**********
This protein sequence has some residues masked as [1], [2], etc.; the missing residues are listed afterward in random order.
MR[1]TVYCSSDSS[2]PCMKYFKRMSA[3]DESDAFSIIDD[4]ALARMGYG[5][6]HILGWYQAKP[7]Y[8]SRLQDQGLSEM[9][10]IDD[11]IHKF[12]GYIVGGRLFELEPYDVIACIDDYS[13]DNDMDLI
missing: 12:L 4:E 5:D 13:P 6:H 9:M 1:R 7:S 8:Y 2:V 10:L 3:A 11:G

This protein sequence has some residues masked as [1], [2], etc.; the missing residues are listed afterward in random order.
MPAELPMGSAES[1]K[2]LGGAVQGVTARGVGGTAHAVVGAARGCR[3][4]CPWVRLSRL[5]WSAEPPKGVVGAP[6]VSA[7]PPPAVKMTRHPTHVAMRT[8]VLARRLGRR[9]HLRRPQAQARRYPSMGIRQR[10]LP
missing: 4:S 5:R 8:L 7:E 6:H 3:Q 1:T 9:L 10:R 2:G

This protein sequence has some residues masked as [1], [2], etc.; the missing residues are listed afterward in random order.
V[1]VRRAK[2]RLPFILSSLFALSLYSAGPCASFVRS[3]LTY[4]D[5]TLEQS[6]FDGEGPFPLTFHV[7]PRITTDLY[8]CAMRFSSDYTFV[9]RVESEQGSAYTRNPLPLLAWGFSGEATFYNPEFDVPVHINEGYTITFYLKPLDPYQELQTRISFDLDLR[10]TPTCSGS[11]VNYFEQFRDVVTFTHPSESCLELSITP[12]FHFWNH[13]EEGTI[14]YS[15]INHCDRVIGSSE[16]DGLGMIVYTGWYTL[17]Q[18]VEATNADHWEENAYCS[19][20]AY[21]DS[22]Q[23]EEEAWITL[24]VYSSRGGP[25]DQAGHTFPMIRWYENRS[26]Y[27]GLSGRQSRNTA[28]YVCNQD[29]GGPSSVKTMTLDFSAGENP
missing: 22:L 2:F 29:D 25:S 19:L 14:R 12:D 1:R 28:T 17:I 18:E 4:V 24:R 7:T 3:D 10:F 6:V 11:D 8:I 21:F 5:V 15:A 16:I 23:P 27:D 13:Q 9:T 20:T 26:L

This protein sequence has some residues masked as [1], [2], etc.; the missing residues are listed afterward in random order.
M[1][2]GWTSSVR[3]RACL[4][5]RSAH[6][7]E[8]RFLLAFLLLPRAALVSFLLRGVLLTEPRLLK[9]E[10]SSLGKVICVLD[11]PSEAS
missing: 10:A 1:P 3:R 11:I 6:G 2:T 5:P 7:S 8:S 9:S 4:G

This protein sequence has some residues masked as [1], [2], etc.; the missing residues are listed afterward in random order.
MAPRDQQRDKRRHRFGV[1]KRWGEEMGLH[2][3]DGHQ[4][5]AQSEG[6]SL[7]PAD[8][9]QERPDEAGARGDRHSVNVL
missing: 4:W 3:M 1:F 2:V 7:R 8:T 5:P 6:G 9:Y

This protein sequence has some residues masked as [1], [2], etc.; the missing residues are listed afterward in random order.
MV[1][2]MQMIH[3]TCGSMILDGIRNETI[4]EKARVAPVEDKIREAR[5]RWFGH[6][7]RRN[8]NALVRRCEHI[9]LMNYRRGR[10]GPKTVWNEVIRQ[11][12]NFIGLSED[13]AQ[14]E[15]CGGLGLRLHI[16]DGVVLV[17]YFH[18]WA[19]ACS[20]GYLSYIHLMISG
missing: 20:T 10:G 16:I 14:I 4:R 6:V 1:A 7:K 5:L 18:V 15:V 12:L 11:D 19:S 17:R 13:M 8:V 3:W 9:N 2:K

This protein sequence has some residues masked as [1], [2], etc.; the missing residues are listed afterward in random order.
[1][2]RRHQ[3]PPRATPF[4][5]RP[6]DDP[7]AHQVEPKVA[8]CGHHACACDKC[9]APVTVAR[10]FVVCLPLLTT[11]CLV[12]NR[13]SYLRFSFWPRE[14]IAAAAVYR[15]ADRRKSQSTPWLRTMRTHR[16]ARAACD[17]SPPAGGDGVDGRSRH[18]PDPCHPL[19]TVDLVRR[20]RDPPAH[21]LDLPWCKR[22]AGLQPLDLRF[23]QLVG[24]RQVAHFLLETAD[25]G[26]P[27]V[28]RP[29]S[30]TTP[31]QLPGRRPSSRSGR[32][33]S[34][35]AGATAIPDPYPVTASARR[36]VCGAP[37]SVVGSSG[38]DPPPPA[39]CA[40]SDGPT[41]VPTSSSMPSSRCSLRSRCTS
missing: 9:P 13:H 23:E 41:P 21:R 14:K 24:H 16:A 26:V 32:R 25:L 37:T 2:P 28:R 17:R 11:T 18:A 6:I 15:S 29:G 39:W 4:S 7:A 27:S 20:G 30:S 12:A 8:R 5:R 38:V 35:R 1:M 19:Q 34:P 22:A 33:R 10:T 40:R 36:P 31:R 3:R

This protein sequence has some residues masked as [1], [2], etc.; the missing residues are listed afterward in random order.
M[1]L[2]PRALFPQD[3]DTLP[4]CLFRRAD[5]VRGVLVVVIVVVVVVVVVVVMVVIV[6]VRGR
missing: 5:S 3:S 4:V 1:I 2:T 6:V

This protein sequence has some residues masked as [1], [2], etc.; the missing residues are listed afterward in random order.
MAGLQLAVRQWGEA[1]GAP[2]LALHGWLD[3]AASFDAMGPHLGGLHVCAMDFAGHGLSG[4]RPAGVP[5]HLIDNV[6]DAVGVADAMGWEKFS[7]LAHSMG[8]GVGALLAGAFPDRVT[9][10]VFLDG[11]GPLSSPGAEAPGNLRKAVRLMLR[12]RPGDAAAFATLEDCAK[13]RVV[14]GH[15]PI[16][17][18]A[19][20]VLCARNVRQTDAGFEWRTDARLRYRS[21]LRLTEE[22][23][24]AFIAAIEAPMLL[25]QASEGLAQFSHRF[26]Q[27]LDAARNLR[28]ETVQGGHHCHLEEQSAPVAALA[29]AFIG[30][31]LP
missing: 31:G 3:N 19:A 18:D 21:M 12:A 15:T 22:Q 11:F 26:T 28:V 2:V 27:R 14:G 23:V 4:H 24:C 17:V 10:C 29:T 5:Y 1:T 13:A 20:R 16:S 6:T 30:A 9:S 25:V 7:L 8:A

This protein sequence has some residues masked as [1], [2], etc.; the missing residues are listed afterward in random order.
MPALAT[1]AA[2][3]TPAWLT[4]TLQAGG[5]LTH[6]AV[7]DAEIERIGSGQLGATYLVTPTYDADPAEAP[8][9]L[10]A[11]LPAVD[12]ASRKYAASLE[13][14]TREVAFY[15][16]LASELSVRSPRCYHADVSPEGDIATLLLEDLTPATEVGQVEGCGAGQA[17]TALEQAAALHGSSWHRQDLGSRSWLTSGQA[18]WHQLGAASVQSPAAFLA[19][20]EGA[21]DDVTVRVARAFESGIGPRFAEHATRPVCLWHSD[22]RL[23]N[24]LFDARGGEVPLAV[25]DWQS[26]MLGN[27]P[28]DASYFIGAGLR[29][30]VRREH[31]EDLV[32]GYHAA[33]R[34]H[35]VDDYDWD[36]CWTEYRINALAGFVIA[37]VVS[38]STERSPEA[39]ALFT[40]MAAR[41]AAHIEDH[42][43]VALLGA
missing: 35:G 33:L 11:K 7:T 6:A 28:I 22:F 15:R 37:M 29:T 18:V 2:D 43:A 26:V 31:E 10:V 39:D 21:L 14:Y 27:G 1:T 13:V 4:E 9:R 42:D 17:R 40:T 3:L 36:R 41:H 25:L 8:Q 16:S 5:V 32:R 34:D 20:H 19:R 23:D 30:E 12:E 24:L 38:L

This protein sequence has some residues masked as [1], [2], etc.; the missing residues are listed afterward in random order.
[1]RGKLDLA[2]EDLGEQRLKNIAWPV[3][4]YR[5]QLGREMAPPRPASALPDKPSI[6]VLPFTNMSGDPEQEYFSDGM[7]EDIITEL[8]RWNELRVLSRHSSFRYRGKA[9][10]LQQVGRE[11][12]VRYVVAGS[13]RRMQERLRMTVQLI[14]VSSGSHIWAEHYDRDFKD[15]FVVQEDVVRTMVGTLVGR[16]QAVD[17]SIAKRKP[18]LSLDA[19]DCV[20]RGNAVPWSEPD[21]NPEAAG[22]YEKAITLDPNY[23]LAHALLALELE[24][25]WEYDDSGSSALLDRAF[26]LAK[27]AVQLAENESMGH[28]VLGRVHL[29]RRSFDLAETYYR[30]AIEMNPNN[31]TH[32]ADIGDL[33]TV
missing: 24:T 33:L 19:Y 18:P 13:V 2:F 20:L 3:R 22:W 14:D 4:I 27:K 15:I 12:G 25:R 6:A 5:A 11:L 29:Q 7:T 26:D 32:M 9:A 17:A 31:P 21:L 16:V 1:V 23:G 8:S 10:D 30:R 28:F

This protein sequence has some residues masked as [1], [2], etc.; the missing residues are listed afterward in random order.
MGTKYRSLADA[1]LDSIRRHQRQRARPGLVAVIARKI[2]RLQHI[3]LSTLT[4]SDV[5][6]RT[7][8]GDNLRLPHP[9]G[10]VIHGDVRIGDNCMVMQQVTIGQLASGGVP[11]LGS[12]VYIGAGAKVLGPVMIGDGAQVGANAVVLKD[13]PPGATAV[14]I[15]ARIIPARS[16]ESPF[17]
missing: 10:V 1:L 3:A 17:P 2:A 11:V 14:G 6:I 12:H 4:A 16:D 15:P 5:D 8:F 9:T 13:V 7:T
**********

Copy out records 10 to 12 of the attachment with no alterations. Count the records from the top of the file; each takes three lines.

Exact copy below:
This protein sequence has some residues masked as [1], [2], etc.; the missing residues are listed afterward in random order.
MPALAT[1]AA[2][3]TPAWLT[4]TLQAGG[5]LTH[6]AV[7]DAEIERIGSGQLGATYLVTPTYDADPAEAP[8][9]L[10]A[11]LPAVD[12]ASRKYAASLE[13][14]TREVAFY[15][16]LASELSVRSPRCYHADVSPEGDIATLLLEDLTPATEVGQVEGCGAGQA[17]TALEQAAALHGSSWHRQDLGSRSWLTSGQA[18]WHQLGAASVQSPAAFLA[19][20]EGA[21]DDVTVRVARAFESGIGPRFAEHATRPVCLWHSD[22]RL[23]N[24]LFDARGGEVPLAV[25]DWQS[26]MLGN[27]P[28]DASYFIGAGLR[29][30]VRREH[31]EDLV[32]GYHAA[33]R[34]H[35]VDDYDWD[36]CWTEYRINALAGFVIA[37]VVS[38]STERSPEA[39]ALFT[40]MAAR[41]AAHIEDH[42][43]VALLGA
missing: 35:G 33:L 11:K 7:T 6:A 28:I 22:F 15:R 37:M 29:T 18:V 2:D 43:A 26:V 31:E 10:V 39:D 21:L 14:Y 27:G 1:T 13:V 4:E 9:R 42:D 17:R 40:T 3:L 36:R 41:H 25:L 8:Q 16:S 5:V 32:R 34:D 20:H 19:R 23:D 30:E 12:E 24:L 38:L

This protein sequence has some residues masked as [1], [2], etc.; the missing residues are listed afterward in random order.
[1]RGKLDLA[2]EDLGEQRLKNIAWPV[3][4]YR[5]QLGREMAPPRPASALPDKPSI[6]VLPFTNMSGDPEQEYFSDGM[7]EDIITEL[8]RWNELRVLSRHSSFRYRGKA[9][10]LQQVGRE[11][12]VRYVVAGS[13]RRMQERLRMTVQLI[14]VSSGSHIWAEHYDRDFKD[15]FVVQEDVVRTMVGTLVGR[16]QAVD[17]SIAKRKP[18]LSLDA[19]DCV[20]RGNAVPWSEPD[21]NPEAAG[22]YEKAITLDPNY[23]LAHALLALELE[24][25]WEYDDSGSSALLDRAF[26]LAK[27]AVQLAENESMGH[28]VLGRVHL[29]RRSFDLAETYYR[30]AIEMNPNN[31]TH[32]ADIGDL[33]TV
missing: 24:T 33:L 19:Y 18:P 13:V 2:F 20:L 3:R 22:W 14:D 4:I 27:K 15:I 12:G 25:R 6:A 5:A 11:L 29:Q 7:T 26:D 32:M 9:A 17:A 31:P 21:L 16:V 1:V 23:G 8:S 10:D 30:R 28:F

This protein sequence has some residues masked as [1], [2], etc.; the missing residues are listed afterward in random order.
MGTKYRSLADA[1]LDSIRRHQRQRARPGLVAVIARKI[2]RLQHI[3]LSTLT[4]SDV[5][6]RT[7][8]GDNLRLPHP[9]G[10]VIHGDVRIGDNCMVMQQVTIGQLASGGVP[11]LGS[12]VYIGAGAKVLGPVMIGDGAQVGANAVVLKD[13]PPGATAV[14]I[15]ARIIPARS[16]ESPF[17]
missing: 10:V 1:L 3:A 17:P 2:A 11:V 14:G 6:I 12:H 4:A 16:D 15:P 5:D 8:F 9:T 13:V 7:T